Carter’s group was accepted into Saranam in August and will attend COS classes for eight weeks. Each group member is a mother to children of different ages, but all were able to see how they could benefit from COS and voiced their hopes as a parent during the class.
“I hope my daughter won’t end up like I did,” said one mother of a 2-year-old. “I felt like no one was listening. I want her to know that this is her life and she’s in control. I want her to not feel like an outcast.”
“I’m looking to learn how to gain authority and respect,” said another mother of teenagers. “When they have been with me in the past, it’s been fun and games but that’s not real life. Now I need to be an authority figure and establish rules.”
Carter said COS is a training that can help any parent feel more confident in their parenting because of its basic foundation.
“It can help families across the board,” Carter said. “It’s powerful. And it is because we’re all hardwired for that connection, no matter what your background, our socioeconomic level, our education or what part of town we live in. We all need that. It’s a great way to share that message and share a way to meet that need in all of us.”
MCH Family Outreach is continuing to look for ways to bring Circle of Security to more families in the communities. Carter believes COS can have a strong impact on society as a whole by helping to heal families.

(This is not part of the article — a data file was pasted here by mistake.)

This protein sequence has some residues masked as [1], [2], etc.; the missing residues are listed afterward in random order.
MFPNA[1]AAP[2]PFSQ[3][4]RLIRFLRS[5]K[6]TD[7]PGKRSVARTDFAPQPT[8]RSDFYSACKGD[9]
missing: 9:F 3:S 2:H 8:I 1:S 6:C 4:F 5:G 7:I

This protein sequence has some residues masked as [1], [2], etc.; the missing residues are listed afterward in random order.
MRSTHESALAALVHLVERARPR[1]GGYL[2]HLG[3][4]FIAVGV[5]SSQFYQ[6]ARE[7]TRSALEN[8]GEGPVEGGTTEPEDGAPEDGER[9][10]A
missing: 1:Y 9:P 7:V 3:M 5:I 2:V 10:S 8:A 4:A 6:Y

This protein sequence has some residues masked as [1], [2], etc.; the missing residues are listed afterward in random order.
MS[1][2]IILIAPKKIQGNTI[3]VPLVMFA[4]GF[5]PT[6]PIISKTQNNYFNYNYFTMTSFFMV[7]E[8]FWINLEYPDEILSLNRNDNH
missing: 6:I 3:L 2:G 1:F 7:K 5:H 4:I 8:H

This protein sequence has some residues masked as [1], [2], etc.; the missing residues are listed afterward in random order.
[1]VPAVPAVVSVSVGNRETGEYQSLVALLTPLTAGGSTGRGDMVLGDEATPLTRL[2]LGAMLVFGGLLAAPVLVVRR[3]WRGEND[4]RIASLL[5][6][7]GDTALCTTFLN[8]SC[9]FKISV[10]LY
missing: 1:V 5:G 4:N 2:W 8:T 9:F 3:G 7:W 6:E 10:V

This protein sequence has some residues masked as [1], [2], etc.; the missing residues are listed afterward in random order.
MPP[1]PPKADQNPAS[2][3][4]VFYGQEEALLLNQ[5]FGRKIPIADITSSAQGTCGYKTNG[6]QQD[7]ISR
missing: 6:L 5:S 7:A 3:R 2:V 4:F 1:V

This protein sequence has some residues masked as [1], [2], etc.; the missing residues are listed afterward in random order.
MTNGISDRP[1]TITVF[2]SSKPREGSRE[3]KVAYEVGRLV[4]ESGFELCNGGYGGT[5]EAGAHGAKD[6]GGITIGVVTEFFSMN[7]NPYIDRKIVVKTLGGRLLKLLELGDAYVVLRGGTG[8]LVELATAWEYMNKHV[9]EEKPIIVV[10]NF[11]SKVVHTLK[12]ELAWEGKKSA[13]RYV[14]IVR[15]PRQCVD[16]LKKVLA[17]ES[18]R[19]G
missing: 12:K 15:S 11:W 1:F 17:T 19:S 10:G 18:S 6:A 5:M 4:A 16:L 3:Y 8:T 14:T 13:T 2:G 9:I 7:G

“I think sometimes our culture tries to steer us away from what we know about caring for our children and this really helps get back to the basics of creating a space where all feelings are OK,” Carter said. “It’s just about how we organize them and as a parent our role is to guide and let our children lead us and keep a good balance of that.
“I think there’s real power in the parent having their own healing and passing that healing on to the next generation and breaking those generational cycles,” she said. “What an amazing opportunity. You want better for your kids and their kids and their kids after, and what a relief to have some training and some tools to do that.”